With global energy demand expected to grow 30 per cent by 2040 as per International Energy Agency (IEA) estimates, a sustainable energy balance needs to be achieved to meet this requirement while also ensuring reduction in hazardous emissions
With global energy demand expected to grow 30 per cent by 2040 as per International Energy Agency (IEA) estimates, a sustainable energy balance needs to be achieved to meet this requirement while also ensuring reduction in hazardous emissions, experts said. A stable and safe energy balance will require a combination of different sources of clean generation — with a mix of wind and solar combined with nuclear power — from every country worldwide, they said. The Director General of the Russian state atomic energy corporation Rosatom, Alexey Likhachev, said that there will be no place for monogeneration in the future global picture. “In any case, both stability and peak loads will be provided by different types of generation: Solar, wind, and certainly nuclear, geothermal and many other renewables. We definitely consider nuclear energy to be a clean energy source that is environmentally comfortable for humankind,” he said.
In recent times, carbon emissions have reached extremely high levels globally, raising questions about how the world’s energy system should develop in the future. An increasing number of experts believe that a carbon-free power industry should be developed with all those types of energy generation that are called carbon-free: Wind, water, solar and nuclear.
More and more regions and countries are enthusiastically developing renewable energy projects. The UAE government has announced its intention to invest $163 billion in renewable energy projects to meet more than half of its needs by renewables. In 2016, China invested $32 billion in overseas renewable energy projects and is planning to invest at least $360 billion by 2020.
India is also actively developing renewables. The installed capacity of the country’s wind energy farms, mainly concentrated in the western, southern and northern regions of the country, exceeds 28 GW. India also plans to achieve the target of 100 GW of solar power capacity by 2022.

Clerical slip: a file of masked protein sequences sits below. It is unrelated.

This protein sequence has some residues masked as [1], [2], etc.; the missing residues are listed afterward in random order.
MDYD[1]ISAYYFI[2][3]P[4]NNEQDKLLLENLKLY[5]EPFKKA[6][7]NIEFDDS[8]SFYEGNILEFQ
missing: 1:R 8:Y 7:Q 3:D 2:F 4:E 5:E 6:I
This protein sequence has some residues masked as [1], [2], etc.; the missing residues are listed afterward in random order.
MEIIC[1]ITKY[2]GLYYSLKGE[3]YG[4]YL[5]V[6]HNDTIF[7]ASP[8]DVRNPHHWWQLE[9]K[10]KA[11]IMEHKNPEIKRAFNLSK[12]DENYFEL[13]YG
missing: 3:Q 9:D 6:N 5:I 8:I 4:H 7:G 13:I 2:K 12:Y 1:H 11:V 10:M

Incidentally, even Rosatom is not relying on nuclear generation alone these days. “We believe that the only possible way to achieve sustainable development and preserve the environment of our planet is to create a green energy balance. The solution of the global warming problem lies in the transition to green carbon-free electrical energy generation, to the energy of the atom, sun, wind and water. This is what future generations are demanding from us,” Likhachev said.
In an interview to France 2 Television earlier this week, French President Emmanuel Macron said his “priority was to cut carbon emissions and shut down polluting coal-fired production” and that he won’t follow Germany’s example by phasing out nuclear energy.
Germany decided to get rid of its nuclear power and spent billions of dollars for expanding its renewables infrastructure. However, greenhouse gas emissions increased in Germany over the last several years as the capacity of the closed down nuclear plants had to be replaced mainly by thermal and coal generation despite efforts to boost renewable sources.
According to Kirill Komarov, Rosatom’s First Deputy Director General for Corporate Development and International Business, the renewables and nuclear power industry should “work as a team” to achieve the goals of the 2015 Paris Agreement to keep the rise in temperature to less than two degrees Celsius by the end of the century. “Balance is very important not only for good, normal and properly organised consumption but also for power systems as a whole.”
International Atomic Energy Agency (IAEA) Deputy Director General Mikhail Chudakov said nuclear energy is not the opposite of the green and renewable energy and there is a space for both in the global energy balance. “We do not have sufficient power generation units to meet the requirements of the climate agreements that we have committed to. So we need to advocate the positives of nuclear energy to build trust in the same,” he said.
Chudakov said that generation of one gigawatt of nuclear energy only needed a space of three square kilometres as against 900 square kilometres in case of wind energy. “That’s the size of a city like Moscow.”